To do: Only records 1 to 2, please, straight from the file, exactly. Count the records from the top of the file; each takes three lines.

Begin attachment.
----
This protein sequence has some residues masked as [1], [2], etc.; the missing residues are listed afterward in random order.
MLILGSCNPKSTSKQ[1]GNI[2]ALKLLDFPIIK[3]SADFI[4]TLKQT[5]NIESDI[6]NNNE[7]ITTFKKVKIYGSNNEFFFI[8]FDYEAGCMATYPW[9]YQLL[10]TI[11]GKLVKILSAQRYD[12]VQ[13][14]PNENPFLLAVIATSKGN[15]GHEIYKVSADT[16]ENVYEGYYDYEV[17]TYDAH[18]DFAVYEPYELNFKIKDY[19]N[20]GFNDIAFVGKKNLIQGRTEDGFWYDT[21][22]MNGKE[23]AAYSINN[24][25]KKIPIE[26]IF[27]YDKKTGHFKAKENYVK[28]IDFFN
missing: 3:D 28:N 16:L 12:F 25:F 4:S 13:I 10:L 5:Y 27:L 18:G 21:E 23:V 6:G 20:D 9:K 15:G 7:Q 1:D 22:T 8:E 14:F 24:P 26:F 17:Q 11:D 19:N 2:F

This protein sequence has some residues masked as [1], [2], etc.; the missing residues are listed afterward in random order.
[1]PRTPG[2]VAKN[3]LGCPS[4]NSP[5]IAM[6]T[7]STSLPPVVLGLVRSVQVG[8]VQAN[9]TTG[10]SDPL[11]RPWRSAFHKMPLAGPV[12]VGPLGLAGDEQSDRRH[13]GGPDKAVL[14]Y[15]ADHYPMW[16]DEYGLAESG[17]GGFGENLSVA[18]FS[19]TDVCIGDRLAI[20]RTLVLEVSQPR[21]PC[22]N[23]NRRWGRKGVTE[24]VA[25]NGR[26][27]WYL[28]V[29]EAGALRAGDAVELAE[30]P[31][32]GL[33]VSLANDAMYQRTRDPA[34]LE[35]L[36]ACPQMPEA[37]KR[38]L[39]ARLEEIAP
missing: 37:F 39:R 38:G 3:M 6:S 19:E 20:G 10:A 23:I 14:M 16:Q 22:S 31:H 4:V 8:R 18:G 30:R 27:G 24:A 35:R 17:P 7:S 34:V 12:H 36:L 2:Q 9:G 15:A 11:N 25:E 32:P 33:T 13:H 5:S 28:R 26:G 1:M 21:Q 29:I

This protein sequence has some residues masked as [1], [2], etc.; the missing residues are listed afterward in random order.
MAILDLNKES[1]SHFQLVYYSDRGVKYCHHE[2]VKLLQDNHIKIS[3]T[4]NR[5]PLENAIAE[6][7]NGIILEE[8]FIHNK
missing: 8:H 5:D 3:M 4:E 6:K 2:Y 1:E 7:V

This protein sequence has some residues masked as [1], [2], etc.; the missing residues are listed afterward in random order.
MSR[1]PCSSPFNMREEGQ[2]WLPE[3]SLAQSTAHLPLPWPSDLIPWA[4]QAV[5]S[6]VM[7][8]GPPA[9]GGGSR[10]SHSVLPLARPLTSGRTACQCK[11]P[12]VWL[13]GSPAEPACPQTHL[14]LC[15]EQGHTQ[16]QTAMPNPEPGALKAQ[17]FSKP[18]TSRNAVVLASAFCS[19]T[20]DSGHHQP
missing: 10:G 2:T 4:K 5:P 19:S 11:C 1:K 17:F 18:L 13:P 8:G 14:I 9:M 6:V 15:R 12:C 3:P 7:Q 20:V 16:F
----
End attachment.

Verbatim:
This protein sequence has some residues masked as [1], [2], etc.; the missing residues are listed afterward in random order.
MLILGSCNPKSTSKQ[1]GNI[2]ALKLLDFPIIK[3]SADFI[4]TLKQT[5]NIESDI[6]NNNE[7]ITTFKKVKIYGSNNEFFFI[8]FDYEAGCMATYPW[9]YQLL[10]TI[11]GKLVKILSAQRYD[12]VQ[13][14]PNENPFLLAVIATSKGN[15]GHEIYKVSADT[16]ENVYEGYYDYEV[17]TYDAH[18]DFAVYEPYELNFKIKDY[19]N[20]GFNDIAFVGKKNLIQGRTEDGFWYDT[21][22]MNGKE[23]AAYSINN[24][25]KKIPIE[26]IF[27]YDKKTGHFKAKENYVK[28]IDFFN
missing: 3:D 28:N 16:L 12:F 25:F 4:S 13:I 10:L 5:Y 27:L 18:G 21:E 23:V 6:G 20:D 9:K 15:G 7:Q 1:D 22:T 8:E 14:F 24:P 26:F 17:Q 11:D 19:N 2:F

This protein sequence has some residues masked as [1], [2], etc.; the missing residues are listed afterward in random order.
[1]PRTPG[2]VAKN[3]LGCPS[4]NSP[5]IAM[6]T[7]STSLPPVVLGLVRSVQVG[8]VQAN[9]TTG[10]SDPL[11]RPWRSAFHKMPLAGPV[12]VGPLGLAGDEQSDRRH[13]GGPDKAVL[14]Y[15]ADHYPMW[16]DEYGLAESG[17]GGFGENLSVA[18]FS[19]TDVCIGDRLAI[20]RTLVLEVSQPR[21]PC[22]N[23]NRRWGRKGVTE[24]VA[25]NGR[26][27]WYL[28]V[29]EAGALRAGDAVELAE[30]P[31][32]GL[33]VSLANDAMYQRTRDPA[34]LE[35]L[36]ACPQMPEA[37]KR[38]L[39]ARLEEIAP
missing: 37:F 39:R 38:G 3:M 6:S 19:E 20:G 10:A 23:I 14:M 16:Q 22:S 31:H 4:V 8:R 18:G 30:R 27:G 24:A 35:R 17:P 7:S 34:V 12:H 36:L 2:Q 9:G 15:A 11:N 25:E 32:P 33:T 13:H 5:S 28:R 26:G 1:M 21:Q 29:I